The First Five Days
Ground Zero:
I came home from work on Friday afternoon to discover Karen's nude, mutilated body.  
She had been brutally murdered--cut and stabbed.  There was blood everywhere.  I
immediately called 911 and met the policeman on the front porch.  I recall seeing a
squad car pull up, and a policeman appearing in front of me, but nothing in between.  I
took him into the house and up the steps to show him what I'd found.  I was escorted
immediately out to the front porch.  Other police were already arriving, and I was asked  
when I had arrived home.  I remember looking at my watch for the first time since
getting home, and not being able to tell time. So I told them I had just gotten there, and
that I knew I had left the office at 3:30pm at the earliest, and probably a little later.  I
was asked a lot of other questions, too, but it's all a little blurred in my memory.  I do
remember--clearly--still standing on the front porch and telling them--not asking them--to
find my children.   

The First Hour:
I was placed in a squad car in the front yard.  It was about 45 minutes before I knew my
 children were okay.  They had never been picked up from school and day care.  I was
asked who should pick them up.  I had difficulty remembering people's last
names--much less phone numbers.  I was being asked questions by various
officers--questions like "do you know of anyone that might do this to your wife?" and I
was doing my best to answer them.  Everybody was very, very serious.  Everybody.
A Live Eye satellite truck appeared.  A crowd gathered at the road.  The Decatur Daily
was taking telephotos of me, without me knowing.  I was asked to give a colleague  
permission to inform my children of Karen's murder--to prevent them from seeing it on
TV.  Initially, I said no--that I had to be the one to tell them.  But I was told it wasn't an
option, and that unless I gave permission, they would hear it on TV.  It was all over
TV--live.  So I gave permission. And I sat.  In a police car.

The First Eight Hours:
It got dark.  It started to rain.  Several hours passed.  I had strange thoughts in my
head--like wondering how I would clean up the blood, like how my friend would miss us
at The Sound of Music that night.  I thought a sexually sadistic serial killer had come to
my house.  I had thoughts of my children, whom I thought already knew about their
mother's murder... and I couldn't even be with them.  Flashbulbs were going off in the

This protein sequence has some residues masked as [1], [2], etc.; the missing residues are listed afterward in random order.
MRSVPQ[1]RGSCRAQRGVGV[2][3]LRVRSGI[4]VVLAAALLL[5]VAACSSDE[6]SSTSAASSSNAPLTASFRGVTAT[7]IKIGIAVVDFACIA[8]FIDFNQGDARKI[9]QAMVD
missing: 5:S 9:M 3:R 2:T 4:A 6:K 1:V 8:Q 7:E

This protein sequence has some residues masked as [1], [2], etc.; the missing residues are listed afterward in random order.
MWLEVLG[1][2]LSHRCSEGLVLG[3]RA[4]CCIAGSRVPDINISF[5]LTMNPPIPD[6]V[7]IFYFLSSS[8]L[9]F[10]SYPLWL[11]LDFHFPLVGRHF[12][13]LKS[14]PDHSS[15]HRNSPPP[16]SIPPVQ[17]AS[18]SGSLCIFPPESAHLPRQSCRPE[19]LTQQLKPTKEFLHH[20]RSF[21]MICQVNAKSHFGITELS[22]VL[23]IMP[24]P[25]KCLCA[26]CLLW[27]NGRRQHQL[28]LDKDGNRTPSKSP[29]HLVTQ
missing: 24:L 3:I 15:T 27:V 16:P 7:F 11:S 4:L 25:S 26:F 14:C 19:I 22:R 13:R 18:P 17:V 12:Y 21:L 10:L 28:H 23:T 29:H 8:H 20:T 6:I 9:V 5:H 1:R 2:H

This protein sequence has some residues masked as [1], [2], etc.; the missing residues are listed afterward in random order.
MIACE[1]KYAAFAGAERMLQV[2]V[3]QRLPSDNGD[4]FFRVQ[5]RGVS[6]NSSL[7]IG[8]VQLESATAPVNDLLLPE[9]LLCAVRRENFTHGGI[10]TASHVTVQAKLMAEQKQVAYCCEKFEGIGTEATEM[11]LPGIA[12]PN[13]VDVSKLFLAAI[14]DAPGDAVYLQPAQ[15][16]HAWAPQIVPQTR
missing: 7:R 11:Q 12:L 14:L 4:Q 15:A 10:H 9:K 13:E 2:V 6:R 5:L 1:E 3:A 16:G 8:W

I have never been more alone in my life.

I was eventually taken to the garage and questioned. They asked my permission to
search the rest of the house--not just the crime scene.  I gave it.  They asked me to sign
a form agreeing I was under no duress to give permission.  I signed it.  And I was
returned to the car for three or four more hours.
Karen's body was removed from the house in a body bag to a van about thirty feet in
front of me.  I tried not to look, but looked, anyway.

After Midnight:
I was questioned again about every step I took when I arrived home.  I was taken
through the house.  I retraced my steps two different times, each time telling every
thought in my head and everything I did.  When it was done, I was taken to the police
station and questioned for several hours.
Sometime around 3:30am I was told I was free to go.  I asked them to take me back to
the house, to my vehicle.  I went back into the house and hurriedly threw a few things in
a suitcase for the girls, and a change of clothes for me.  On the way out, with no idea
where I was going, I noticed the answering machine.  The first message was from
Caroline, giggling, and saying, "Mommy, you forgot to pick me up."  The second
message was from a friend, saying they'd heard the news, and to call them when I
could.  I called, and agreed to come to their house.  I drove about 25 minutes in a
pouring rain.  I stopped at Mapco to buy cigarettes, and saw a copy of the Daily:  
Doctor's Wife Found Dead.  The nice lady gave me a copy, having no idea who I was.

I got to my friends' house about 4:30am.  They asked me what had happened to Karen.  
I said, "Helter Skelter."
I learned the children didn't know their mother was dead after all.  I was glad.  It needed
to come from me.  I just didn't know how to do it.

I managed to go to sleep about 7:30 that morning.